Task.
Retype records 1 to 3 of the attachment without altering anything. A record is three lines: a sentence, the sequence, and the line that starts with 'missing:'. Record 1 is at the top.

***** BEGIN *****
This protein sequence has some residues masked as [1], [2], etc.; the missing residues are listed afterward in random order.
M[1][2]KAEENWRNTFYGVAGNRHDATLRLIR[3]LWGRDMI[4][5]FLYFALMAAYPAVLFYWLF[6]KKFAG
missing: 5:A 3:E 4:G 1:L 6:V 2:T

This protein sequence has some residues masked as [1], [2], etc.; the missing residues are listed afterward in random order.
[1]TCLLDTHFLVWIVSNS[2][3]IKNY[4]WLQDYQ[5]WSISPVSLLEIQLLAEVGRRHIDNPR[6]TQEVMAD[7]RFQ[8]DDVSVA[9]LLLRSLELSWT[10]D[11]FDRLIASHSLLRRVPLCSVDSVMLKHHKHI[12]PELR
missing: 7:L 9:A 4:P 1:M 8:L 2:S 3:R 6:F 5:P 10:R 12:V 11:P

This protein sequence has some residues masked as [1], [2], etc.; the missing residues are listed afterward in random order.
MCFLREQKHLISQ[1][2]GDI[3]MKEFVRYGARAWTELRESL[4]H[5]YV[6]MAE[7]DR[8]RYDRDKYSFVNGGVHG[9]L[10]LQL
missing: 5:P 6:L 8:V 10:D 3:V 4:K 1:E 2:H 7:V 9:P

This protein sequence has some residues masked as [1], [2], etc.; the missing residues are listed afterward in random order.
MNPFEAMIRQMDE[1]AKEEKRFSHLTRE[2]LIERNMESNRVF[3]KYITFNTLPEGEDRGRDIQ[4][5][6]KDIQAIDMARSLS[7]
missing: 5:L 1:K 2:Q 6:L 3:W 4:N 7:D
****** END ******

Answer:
This protein sequence has some residues masked as [1], [2], etc.; the missing residues are listed afterward in random order.
M[1][2]KAEENWRNTFYGVAGNRHDATLRLIR[3]LWGRDMI[4][5]FLYFALMAAYPAVLFYWLF[6]KKFAG
missing: 5:A 3:E 4:G 1:L 6:V 2:T

This protein sequence has some residues masked as [1], [2], etc.; the missing residues are listed afterward in random order.
[1]TCLLDTHFLVWIVSNS[2][3]IKNY[4]WLQDYQ[5]WSISPVSLLEIQLLAEVGRRHIDNPR[6]TQEVMAD[7]RFQ[8]DDVSVA[9]LLLRSLELSWT[10]D[11]FDRLIASHSLLRRVPLCSVDSVMLKHHKHI[12]PELR
missing: 7:L 9:A 4:P 1:M 8:L 2:S 3:R 6:F 5:P 10:R 12:V 11:P

This protein sequence has some residues masked as [1], [2], etc.; the missing residues are listed afterward in random order.
MCFLREQKHLISQ[1][2]GDI[3]MKEFVRYGARAWTELRESL[4]H[5]YV[6]MAE[7]DR[8]RYDRDKYSFVNGGVHG[9]L[10]LQL
missing: 5:P 6:L 8:V 10:D 3:V 4:K 1:E 2:H 7:V 9:P